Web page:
Swam on group of empty supers.

Handling a swarm is easy – my son was concerned for my lack of gloves, but the bees are too busy protecting the queen and making a new home to bother me. They are also full of honey, having consumed their full before leaving their originating hive and are very docile. I wear a veil, although I have handled swarms without them, because if they get tangled with eyelashes they sting – and a sting on the eye lid is very painful! I merely knocked the majority of the bees into the nucleus and low-and-behold the rest of the bees merely marched in – a wonderful sight. I did not find the queen – dusk was falling rapidly at the time, and I did not find the queen outside the box, so I presumed it was inside. After about an hour only a small handful of bees remained, and a bit later, none – so I move the box into the garden.


Most of the bees I had knocked into the box, but those that were outside, quickly orientated themselves and marched into the nucleus

In a couple of days I will open the box to see if there is a queen, but at this stage, in the warm sunny weather, the bees are very busy, just as they aught. In a couple of weeks, if things go well, I will migrate the four frames (and bees!) to a 10 frame super and take it to my friend’s home; their first hive!

Nucleus ready for bees!

Thursday, July 2

Trip to Turkey

My wife and I have just returned from a fascinating trip to Turkey. Australians know Turkey because of Gallipoli, and many thousands have visited Turkey, but have they gone past Istanbul and the Gallipoli Peninsular? We did and found it fulfilling and fascinating.

We chose Turkey rather randomly – having booked a study tour of Israel, we wanted to do something else while in the northern hemisphere, and since it is the 100 anniversary of that dreadful Gallipoli campaign (2015), Turkey was brought to our attention. So with guidance from our lovely travel agent, booked a 13 day bus trip. We had some trepidation as we had no idea of what our travelling companions would be like, nor the tour guide, or anything at all about Turkey! All this was dispelled and I would encourage anyone with time to visit.

Turkey is large, prosperous and productive. Yes it is Muslim, and this is more pronounced in the east, but the Turks proudly claim that are not Arab; “don’t mistake us for Arabs”. Islam was not in our face, although it was the culture, and yes we did wake to morning pray to call, but this is all part of the experience of being in a different culture.

Our tour started at Istanbul airport; large and crowded, but with little delay, made it through passport control and customs, with no fuss, to be met by a large and very friendly man who organised our transport to the hotel. This was a point of excitement for my wife who always wanted to be met on arrival at an airport with a sign carrying our names. This man, in no time, had organised us in finding an ATM and toilet while looking after our baggage. He also pointed out we were getting the best tour guide in Turkey. This proved perhaps true – an academic with a PhD in history, with degrees in Christian biblical history, Turkish history and archaeology. He spoke multiple languages - his English was excellent, given it was not his first or second language and he had an incredible knowledge of 3-4000 years of history including modern politics.

The trip consisted of exploring Istanbul for a few days then travelling in a clockwise direction to transverse the Gallipoli Peninsula, the east coast, the south coast, then up the centre via Cappadocia, and back to Istanbul. The coast is very beautiful, as are the mountains and the vast agricultural lands. Cappadocia has incredible unique landforms which one can take a hot air balloon to view (which we did not do, but many in the group did). For those who love Biblical history, the trip included Ephesus, Pergamum, Heliopolis, Pamphylia, the region of Cappadocia, and the region of Galatia and much more. For history buffs, Troy is fascinating as is the very sad story of the Greek Village of Kayakoy. We did not spend the entire time looking at ancient ruins; we tried swimming in the Mediterranean – a bit cold, being the end of spring (It was warmer in Tel Aviv a month later), and visiting Turkey’s capital, Ankara and other modern sites.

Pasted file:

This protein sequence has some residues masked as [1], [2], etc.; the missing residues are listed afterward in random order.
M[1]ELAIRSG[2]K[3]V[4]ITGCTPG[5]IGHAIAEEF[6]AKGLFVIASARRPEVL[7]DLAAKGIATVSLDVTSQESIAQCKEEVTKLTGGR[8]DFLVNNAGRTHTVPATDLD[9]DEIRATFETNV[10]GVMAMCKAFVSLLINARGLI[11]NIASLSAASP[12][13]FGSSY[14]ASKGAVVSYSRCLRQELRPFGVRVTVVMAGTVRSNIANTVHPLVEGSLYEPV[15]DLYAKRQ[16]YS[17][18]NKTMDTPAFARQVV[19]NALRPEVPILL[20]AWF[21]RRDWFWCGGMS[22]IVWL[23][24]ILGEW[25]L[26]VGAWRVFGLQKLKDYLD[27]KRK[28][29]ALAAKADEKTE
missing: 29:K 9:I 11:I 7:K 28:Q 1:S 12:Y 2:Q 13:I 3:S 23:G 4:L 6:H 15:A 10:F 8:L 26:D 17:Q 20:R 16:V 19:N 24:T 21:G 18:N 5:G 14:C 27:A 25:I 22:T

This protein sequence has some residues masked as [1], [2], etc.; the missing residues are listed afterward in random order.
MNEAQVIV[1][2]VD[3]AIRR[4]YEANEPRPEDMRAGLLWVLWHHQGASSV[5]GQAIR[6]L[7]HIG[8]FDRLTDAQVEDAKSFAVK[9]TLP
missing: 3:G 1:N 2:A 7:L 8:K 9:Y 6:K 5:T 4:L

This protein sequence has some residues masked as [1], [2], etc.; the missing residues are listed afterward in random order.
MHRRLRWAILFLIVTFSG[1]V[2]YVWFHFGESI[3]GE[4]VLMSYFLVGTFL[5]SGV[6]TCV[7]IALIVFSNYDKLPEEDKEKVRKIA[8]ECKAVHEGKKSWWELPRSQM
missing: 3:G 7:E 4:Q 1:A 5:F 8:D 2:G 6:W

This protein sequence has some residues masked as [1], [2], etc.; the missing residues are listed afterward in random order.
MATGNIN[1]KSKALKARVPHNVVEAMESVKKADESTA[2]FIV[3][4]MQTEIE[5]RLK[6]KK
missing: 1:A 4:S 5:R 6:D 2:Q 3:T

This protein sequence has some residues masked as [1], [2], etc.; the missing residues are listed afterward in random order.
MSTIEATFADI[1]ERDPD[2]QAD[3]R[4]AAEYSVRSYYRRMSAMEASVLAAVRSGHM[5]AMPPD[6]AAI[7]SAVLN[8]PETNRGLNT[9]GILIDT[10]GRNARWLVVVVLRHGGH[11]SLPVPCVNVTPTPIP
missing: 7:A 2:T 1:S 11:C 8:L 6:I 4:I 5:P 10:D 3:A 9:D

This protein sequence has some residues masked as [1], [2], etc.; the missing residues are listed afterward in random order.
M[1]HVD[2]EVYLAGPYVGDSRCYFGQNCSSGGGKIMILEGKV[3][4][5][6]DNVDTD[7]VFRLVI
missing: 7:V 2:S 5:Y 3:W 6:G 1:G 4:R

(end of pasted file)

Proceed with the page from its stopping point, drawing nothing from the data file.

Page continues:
Aspendos amphitheater (Pamphylia)

Ephesus library

Hand made carpets with silk - even this small size takes many many months, hence real Turkish carpets are always expensive

Tulips were well known in Turkey before the Europeans fell in love with them - Topkapi Palace, Istanbul
Ruins of Pergamum (Asclepion)

Of our concerns?


Our travelling companions did not turn out to be loud offish Australians or boorish Americans, but a group of lovely English speaking people; mostly Australians but included two Canadians and two South Africans (who lived in Australia), and a beautiful Singaporean, who looked after us well when we travelled home via Singapore; a total of 22-25 (depending on the section of the tour). We were all different but in some ways like-minded – and all enjoyed the immense richness of the history and culture of Turkey. Most were retired and we had a diverse set of interests, but this made having meals and busing together interesting and very enjoyable.

Toilets did not turn out to be fifthly holes in dilapidated out-buildings! Indeed many Australian public toilets would be put to shame by the cleanliness of those in Turkey. Expect to pay one (₺1) Turkish Lira (about 50c Australian) for use of public toilets – and don’t be put off paying - we found the pay toilets were always spotless; had paper, soap and a means to dry your hands, and usually had been recently cleaned.

Food was wonderful, varied and healthy. I was sick on the first day, but most likely from food eaten en-route, as the illness started before I had eaten in Turkey! The tour guide ensured we had different food each day; some days he chose for us, on other days we found our own restaurants, negotiated with the locals and ate local food – all very beautiful. Alcohol can be found and I had some very nice white wine, but it is expensive due to tax applied by the government as a price point to reduce alcoholism (and raise revenue).